From a young age I loved the satisfaction found in the resolution of a well-told story. Mostly my encounters with stories came from books and real-life anecdotes shared around the family dinner table. We didn’t have television in our house until 1984. A neighbor wintered in Hawaii and recorded about a zillion shows on VHS tapes and shared them with us when he returned to Alaska every summer. I suppose I cut my proverbial storytelling teeth on re-runs of The Love Boat, Gunsmoke, Flipper and a wide variety of 80’s movies. The warm fuzzy feelings that welled up inside when the hero won the girl’s heart, Flipper saved the day, or Marshal Dillon rounded up the villain were almost addictive.
The craving for a happily-ever-after started young in this fiction writer’s life.
As a middle-schooler or perhaps during my early teenage years, my tastes in entertainment changed. We had cable television by then. More channels than we knew what to do with. While I devoured every Janette Oke novel that came my way, as well as the entire Sweet Valley High series, and a novel by Catherine Marshall called Christy (you may have heard of that one a time or two), the quest for hope and a happily-ever-after felt a bit elusive in real life. I started writing a lot of stories only to shove them under my bed, convinced they weren’t worthy of being seen by anyone other than me.
Despite my quirky yet very idyllic upbringing, I had a sneaking suspicion there was a whole lot that was hard about being a grown-up. Taxes, raising teenagers, conquering the elements (perhaps I’ve mentioned we lived in Alaska where the driveway filled back up with snow just as quickly as one cleared it), worrying about aging relatives who lived far away … these were just a few of the things I noticed my parents wrestled with. Like most teenagers, I both longed to get out in the world and do things ‘my way’, yet felt a tiny bit leery of how I might survive in a season of life with so many unknowns variables poised to take me down at any moment. Part of me—more than likely the stubborn, hard-headed side— wanted to soldier on with a glass-half-full, idealistic mentality and prove that I could be good at adulting. I was equipped with a great education, a strong worth ethic, and my faith in a sovereign god.
Doesn’t every story have a happy ending? How hard could this grown-up gig be, anyway?
Well. I’ve been ‘adulting’ for approximately twenty years now and those Internet memes are true: it’s hard. Even with good coffee and an abundance of great stories. In a postmodern, information-saturated culture, the message of hope and the perfect love of our Savior feels … stifled. Diminished. Trampled by pervasive fear.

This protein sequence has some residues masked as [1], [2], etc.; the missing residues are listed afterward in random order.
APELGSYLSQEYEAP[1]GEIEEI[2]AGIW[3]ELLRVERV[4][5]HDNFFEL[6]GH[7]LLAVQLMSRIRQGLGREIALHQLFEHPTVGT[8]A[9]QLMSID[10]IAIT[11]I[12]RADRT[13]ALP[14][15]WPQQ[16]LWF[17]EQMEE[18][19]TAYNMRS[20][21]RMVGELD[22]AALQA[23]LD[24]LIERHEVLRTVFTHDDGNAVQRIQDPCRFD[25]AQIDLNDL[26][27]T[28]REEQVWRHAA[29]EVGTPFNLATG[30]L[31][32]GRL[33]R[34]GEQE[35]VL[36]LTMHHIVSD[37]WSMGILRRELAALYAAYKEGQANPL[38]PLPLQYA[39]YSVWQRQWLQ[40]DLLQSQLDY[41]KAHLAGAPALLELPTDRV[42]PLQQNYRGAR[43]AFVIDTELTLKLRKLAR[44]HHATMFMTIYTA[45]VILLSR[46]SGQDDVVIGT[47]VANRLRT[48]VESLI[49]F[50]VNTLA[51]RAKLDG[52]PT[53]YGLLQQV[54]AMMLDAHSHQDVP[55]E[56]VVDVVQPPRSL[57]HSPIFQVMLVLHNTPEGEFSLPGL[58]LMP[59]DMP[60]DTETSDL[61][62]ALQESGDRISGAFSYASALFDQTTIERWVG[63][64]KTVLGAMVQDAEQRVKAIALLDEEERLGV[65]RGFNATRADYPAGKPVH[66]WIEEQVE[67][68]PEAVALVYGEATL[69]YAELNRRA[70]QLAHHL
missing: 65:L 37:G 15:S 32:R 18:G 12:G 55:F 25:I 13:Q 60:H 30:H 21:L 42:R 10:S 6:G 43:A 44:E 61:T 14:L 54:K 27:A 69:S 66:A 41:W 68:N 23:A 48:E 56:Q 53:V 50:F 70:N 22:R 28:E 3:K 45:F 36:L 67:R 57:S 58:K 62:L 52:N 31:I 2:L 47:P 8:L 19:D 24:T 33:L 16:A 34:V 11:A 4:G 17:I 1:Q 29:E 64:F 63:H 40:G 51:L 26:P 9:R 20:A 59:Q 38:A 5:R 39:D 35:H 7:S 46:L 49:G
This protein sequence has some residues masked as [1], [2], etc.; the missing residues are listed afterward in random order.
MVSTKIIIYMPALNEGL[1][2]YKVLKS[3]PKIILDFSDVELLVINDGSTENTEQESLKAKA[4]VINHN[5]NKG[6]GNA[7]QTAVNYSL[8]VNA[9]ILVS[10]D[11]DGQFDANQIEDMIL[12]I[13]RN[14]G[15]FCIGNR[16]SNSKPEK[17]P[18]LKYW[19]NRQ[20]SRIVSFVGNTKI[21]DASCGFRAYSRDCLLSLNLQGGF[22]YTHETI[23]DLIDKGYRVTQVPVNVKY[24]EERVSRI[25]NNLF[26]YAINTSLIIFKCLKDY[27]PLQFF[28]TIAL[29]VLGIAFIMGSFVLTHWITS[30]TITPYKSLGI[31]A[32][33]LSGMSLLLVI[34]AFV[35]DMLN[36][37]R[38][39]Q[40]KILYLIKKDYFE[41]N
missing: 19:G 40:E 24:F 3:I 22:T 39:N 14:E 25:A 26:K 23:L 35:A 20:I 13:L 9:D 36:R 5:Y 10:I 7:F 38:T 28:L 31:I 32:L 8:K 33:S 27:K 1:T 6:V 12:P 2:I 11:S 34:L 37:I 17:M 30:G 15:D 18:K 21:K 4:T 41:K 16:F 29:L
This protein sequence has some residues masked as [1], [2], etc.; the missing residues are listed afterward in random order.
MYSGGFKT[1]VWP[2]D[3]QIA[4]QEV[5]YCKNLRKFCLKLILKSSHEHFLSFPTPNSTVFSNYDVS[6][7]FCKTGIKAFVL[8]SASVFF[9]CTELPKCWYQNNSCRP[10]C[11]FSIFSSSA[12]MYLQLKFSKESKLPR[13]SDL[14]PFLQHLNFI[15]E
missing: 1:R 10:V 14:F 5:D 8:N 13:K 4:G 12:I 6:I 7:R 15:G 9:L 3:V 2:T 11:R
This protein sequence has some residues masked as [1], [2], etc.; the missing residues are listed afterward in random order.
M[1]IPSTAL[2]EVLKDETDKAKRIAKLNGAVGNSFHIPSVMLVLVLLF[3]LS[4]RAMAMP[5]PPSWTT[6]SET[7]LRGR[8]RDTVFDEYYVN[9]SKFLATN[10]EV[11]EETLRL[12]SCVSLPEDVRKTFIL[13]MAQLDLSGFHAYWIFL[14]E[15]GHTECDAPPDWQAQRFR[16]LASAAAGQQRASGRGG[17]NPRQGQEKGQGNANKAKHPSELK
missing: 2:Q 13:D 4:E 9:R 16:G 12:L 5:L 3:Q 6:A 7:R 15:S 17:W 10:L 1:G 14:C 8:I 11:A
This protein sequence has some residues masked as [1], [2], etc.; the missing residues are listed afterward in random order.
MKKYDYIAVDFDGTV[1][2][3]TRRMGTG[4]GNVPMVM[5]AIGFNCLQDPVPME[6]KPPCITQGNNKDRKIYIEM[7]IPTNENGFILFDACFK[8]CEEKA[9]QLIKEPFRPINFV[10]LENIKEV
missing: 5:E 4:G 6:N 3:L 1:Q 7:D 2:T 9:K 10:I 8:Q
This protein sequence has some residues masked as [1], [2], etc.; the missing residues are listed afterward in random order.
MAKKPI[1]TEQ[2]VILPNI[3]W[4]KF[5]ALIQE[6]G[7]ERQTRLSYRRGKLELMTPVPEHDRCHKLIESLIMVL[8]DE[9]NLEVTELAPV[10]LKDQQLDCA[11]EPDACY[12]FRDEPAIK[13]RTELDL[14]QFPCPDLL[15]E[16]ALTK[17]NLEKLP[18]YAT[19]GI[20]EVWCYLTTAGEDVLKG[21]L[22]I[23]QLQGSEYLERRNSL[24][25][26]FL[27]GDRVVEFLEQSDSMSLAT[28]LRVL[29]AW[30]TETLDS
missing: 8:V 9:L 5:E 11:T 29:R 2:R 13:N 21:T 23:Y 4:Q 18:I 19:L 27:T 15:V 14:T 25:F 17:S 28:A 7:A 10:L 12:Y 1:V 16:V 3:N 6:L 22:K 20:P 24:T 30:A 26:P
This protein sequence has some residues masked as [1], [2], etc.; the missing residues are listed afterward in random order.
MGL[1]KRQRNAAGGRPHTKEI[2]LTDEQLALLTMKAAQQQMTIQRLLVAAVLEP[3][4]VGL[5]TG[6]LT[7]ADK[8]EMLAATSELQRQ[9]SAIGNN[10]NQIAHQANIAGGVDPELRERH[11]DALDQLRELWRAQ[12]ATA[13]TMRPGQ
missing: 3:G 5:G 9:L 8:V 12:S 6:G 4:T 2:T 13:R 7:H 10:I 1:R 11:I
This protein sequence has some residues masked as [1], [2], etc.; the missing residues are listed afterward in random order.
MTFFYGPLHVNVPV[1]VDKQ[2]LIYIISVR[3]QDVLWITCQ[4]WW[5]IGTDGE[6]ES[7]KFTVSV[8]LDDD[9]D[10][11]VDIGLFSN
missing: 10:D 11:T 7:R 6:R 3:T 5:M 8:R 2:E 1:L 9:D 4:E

Some days it feels like evil just might win, doesn’t it?
Cancer, terrorism, poverty, the hot mess of an election year—they are all conspiring to derail my quest. My heart is heavy and a whisper of doubt tells me these promises I’m clinging to are trite. This is too messed up. I’ve been duped. There can’t possibly be a happy ending in all of this.
It’s in moments like these that I find myself searching for a nugget of truth. While I’m tempted to become cynical and jaded, my quest for hope and an undying belief in the ultimate happily-ever-after is not thwarted. Perhaps it is the true motivation behind my writing. I want so very desperately for readers to not only experience those warm fuzzy feelings found at the end of a satisfying, clean read, but my hope is that perhaps readers will be reminded or maybe even see for the first time that there is more to this life than the here and now. For me the whole point of inspirational romance is to point our audience toward a relationship with Jesus.
Somewhere in my collection of stuff from the teenage era is a box of CD’s. While those discs are probably stuffed in a far corner of the attic, the message of one particular artist still replays in my mind. I listened to a lot of Steven Curtis Chapman back in the day. He included a powerful quote from the late Charles Colson in the opening seconds of the song “Heaven in the Real World”. For me, those pithy words rise above the doubt. I’ve included it in the picture above. It offers the best kind of hope—the kind offered by our triune God, who is in fact, still moving and working in the hearts of His people.
Your turn: where do you find hope and a respite when your heart is heavy? I’d love to hear your favorite verse, inspirational quote, favorite song, etc. Please chime in and share and share your thoughts in the comments.
Quote: Chuck Colson
Photo credit: Alyssa Smith via Unsplash